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Behind the Scenes in the Lives of Captive Wolves

courtesy of High Country News
by Ceiridwen Terrill

When we started the 2 o’clock tour at the Colorado Wolf & Wildlife Center in the mountains above Colorado Springs, the wolves were napping, just as wild wolves do in the middle of the day. A woman in jeans and cowboy boots served as guide for our group — eight random travelers, most of whom simply had seen the road sign, pulled in and paid the $10 fee. She led us from one enclosure to the next to see animals with names like Princess and Wakanda — tossing them treats from a Ziploc bag, so we could hear their jaws snap shut. Then she led us in a group howl, hoping that some of the wolves would join in. “Ready?” she said. “One, two, three. …”

Our first collective howl sounded more like the bawl of a dying cow, and a couple of the wolves flicked their ears as if irritated. “You guys are pathetic,” the guide said. “Let’s try it again.” Finally a wolf stood up, shook the dust from his coat and gave a half-hearted howl. As the guide directed us toward the gift shop, where a bottle of wolf fur cost four bucks, she tossed a biscuit over the fence. The next tour would be in an hour. The Wolf & Wildlife Center hosts thousands of visitors each year in its mission to “educate the public … about the importance of wolves, coyote and (foxes) to our ecosystem.” It even takes wolves as “ambassadors” into classrooms and other public settings ranging from Colorado’s ski towns to inner-city Denver.

Each captive wolf has its own story, as does every captive-wolf operation. It was almost feeding time when I arrived at Mission: Wolf, a remote 200-acre sanctuary nestled at the southern end of Colorado’s San Isabel National Forest. Wearing blue rubber gloves, two knife-wielding volunteers sawed through frozen meat. They’d cook the meat, which had been donated, in a giant pot mixed with vitamins and kibble, and then serve it to the 29 resident wolves, using white five-gallon buckets with each animal’s name printed on the side: Nyati, Ned, Merlin, Orion, Lily … and Soleil, a female rescued from an owner who wanted a fighting wolf and kept her chained to a tree for five months.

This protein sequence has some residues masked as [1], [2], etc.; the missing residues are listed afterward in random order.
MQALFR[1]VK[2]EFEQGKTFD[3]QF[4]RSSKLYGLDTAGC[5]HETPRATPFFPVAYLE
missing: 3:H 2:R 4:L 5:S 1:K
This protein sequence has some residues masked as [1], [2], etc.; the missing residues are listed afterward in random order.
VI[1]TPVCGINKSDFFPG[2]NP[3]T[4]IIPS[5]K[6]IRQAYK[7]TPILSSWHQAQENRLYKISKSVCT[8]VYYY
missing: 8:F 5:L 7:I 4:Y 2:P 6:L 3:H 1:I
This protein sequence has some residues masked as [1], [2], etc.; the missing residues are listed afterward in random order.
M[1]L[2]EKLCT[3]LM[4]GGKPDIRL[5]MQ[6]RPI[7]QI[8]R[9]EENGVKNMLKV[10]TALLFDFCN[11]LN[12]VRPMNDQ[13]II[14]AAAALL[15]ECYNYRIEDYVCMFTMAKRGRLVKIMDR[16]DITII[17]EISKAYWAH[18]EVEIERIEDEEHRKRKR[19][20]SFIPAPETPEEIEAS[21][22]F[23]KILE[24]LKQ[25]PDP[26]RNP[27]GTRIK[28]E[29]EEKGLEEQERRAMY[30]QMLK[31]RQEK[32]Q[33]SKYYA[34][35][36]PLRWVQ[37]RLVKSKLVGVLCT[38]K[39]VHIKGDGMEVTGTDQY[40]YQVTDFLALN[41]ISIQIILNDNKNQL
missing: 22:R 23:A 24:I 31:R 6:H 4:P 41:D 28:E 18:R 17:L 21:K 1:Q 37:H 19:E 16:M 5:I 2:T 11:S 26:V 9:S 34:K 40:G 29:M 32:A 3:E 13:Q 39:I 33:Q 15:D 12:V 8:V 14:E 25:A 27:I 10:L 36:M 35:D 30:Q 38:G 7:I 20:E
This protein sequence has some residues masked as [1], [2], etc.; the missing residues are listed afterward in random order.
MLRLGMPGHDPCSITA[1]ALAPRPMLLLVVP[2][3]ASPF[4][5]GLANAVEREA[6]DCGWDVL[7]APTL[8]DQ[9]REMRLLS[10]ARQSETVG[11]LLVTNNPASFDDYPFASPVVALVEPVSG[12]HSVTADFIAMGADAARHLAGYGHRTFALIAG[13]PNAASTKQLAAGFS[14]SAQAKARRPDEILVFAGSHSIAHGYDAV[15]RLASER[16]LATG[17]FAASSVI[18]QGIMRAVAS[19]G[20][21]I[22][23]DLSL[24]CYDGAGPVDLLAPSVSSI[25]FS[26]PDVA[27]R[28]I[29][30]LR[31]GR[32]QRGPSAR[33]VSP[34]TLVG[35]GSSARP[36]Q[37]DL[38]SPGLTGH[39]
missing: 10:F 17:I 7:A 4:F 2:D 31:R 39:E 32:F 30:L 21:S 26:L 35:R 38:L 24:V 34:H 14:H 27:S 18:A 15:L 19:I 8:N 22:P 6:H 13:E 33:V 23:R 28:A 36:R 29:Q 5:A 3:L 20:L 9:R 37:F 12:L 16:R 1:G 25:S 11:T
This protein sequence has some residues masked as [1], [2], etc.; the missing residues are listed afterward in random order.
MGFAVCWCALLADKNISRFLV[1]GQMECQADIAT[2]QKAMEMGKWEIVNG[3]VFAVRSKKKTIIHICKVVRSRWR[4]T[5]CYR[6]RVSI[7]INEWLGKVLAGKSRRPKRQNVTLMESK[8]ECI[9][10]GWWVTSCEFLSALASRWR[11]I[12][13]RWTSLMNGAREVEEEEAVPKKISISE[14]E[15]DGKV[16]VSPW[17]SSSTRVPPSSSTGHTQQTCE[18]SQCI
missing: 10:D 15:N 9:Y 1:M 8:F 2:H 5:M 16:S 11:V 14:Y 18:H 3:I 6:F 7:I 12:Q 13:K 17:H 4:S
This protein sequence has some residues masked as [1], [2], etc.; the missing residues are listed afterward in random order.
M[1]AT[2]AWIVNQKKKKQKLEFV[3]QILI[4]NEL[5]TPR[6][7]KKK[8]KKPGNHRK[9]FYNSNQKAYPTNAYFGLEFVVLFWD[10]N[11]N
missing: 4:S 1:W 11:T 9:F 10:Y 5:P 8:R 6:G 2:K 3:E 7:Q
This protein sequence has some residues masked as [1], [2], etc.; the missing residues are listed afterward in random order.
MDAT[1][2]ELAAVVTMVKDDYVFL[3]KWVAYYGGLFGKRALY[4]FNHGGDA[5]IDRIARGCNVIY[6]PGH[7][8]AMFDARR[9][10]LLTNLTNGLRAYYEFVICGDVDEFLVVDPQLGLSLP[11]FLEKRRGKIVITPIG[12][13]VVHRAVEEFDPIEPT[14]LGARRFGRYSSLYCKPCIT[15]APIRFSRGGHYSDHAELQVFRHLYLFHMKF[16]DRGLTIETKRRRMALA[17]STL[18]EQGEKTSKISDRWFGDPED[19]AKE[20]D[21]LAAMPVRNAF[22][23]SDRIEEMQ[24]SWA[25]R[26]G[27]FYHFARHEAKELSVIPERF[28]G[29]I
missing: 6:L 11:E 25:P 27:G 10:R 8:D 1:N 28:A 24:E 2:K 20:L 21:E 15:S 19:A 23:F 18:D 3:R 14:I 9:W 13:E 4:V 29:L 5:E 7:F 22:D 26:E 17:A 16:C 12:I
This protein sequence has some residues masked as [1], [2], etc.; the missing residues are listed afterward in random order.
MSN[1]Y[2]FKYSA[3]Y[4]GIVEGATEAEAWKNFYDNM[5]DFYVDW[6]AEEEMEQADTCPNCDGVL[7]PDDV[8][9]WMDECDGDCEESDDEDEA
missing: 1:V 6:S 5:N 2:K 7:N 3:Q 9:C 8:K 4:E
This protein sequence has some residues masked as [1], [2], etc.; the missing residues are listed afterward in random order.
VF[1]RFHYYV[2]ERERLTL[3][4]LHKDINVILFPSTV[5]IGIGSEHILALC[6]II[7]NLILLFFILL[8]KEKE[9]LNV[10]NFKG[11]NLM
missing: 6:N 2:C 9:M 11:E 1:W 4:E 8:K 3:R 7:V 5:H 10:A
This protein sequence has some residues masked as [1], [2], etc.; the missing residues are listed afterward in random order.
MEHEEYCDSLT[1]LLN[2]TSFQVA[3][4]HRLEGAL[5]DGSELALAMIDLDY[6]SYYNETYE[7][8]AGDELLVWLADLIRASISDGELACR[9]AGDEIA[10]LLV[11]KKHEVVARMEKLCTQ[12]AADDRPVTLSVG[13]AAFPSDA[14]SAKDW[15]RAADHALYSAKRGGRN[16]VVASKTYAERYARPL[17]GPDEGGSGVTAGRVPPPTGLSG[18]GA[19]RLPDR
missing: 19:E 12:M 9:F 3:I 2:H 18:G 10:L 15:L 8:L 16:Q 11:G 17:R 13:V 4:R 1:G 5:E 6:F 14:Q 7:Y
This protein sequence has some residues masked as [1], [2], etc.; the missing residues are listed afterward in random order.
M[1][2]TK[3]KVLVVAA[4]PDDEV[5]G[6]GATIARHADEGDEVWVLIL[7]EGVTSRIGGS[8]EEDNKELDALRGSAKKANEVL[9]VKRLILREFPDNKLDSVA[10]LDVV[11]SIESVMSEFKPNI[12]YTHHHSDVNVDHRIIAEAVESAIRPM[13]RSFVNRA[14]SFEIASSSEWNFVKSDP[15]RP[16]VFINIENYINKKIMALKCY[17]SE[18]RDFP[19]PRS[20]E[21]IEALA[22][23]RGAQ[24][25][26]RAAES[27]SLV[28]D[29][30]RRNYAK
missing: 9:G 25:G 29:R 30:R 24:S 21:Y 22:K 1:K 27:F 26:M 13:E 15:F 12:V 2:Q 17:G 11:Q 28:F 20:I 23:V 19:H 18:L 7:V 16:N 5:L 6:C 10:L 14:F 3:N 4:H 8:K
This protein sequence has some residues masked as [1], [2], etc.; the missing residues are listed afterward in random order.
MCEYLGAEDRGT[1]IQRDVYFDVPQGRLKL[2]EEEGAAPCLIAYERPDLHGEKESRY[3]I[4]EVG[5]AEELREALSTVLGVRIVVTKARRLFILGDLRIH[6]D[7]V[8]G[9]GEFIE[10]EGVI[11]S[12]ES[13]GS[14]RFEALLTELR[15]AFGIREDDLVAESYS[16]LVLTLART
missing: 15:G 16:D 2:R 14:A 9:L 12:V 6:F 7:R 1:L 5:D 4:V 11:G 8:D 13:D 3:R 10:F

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Should State Approve Wolf-Control Measures on Alaska’s Kenai Peninsula?

Courtesy of Alaska Dispatch
by Rick Sinnot

Near the end of the movie “Season of the Witch,” a small band of medieval adventurers is surrounded by howling wolves. The monk says, “Wolves.” Another character asks, “What’ll we do?” Nicolas Cage, playing a knight in tarnished armor, says, “Kill as many as you can.”

Welcome to wildlife management as it is currently practiced in Alaska. Not so different from the way it was practiced in the Middle Ages.

I am not opposed to reducing numbers of wolves to increase numbers of prey animals — wolf control — so long as wolves constitute a serious problem and the program is scientifically justified, temporary and cost effective. Wolf control for the sake of killing wolves is none of the above.

This week, in Barrow, the northernmost city in the United States, the Alaska Board of Game was scheduled to consider wolf control proposals for two game management units on the Kenai Peninsula: 15A and 15C.

Why was the board considering wolf control plans for the Kenai Peninsula at a meeting in Barrow?

When the board adopts a predator control plan, it takes 60 days before a program can be implemented. Ted Spraker, a board member from the Kenai Peninsula, was bound and determined to start shooting Kenai wolves this winter. But the board tabled both proposals until their Anchorage meeting, scheduled Jan. 13-18, 2012.

Board members, including Spraker, found serious flaws in the Alaska Department of Fish and Game’s documentation and expressed concern that a required feasibility plan wasn’t completed before the meeting.

Now most Alaskans wouldn’t get a chance until next year to examine the reasons why the department believes wolf control is justified on the Kenai Peninsula. The reasons are not persuasive.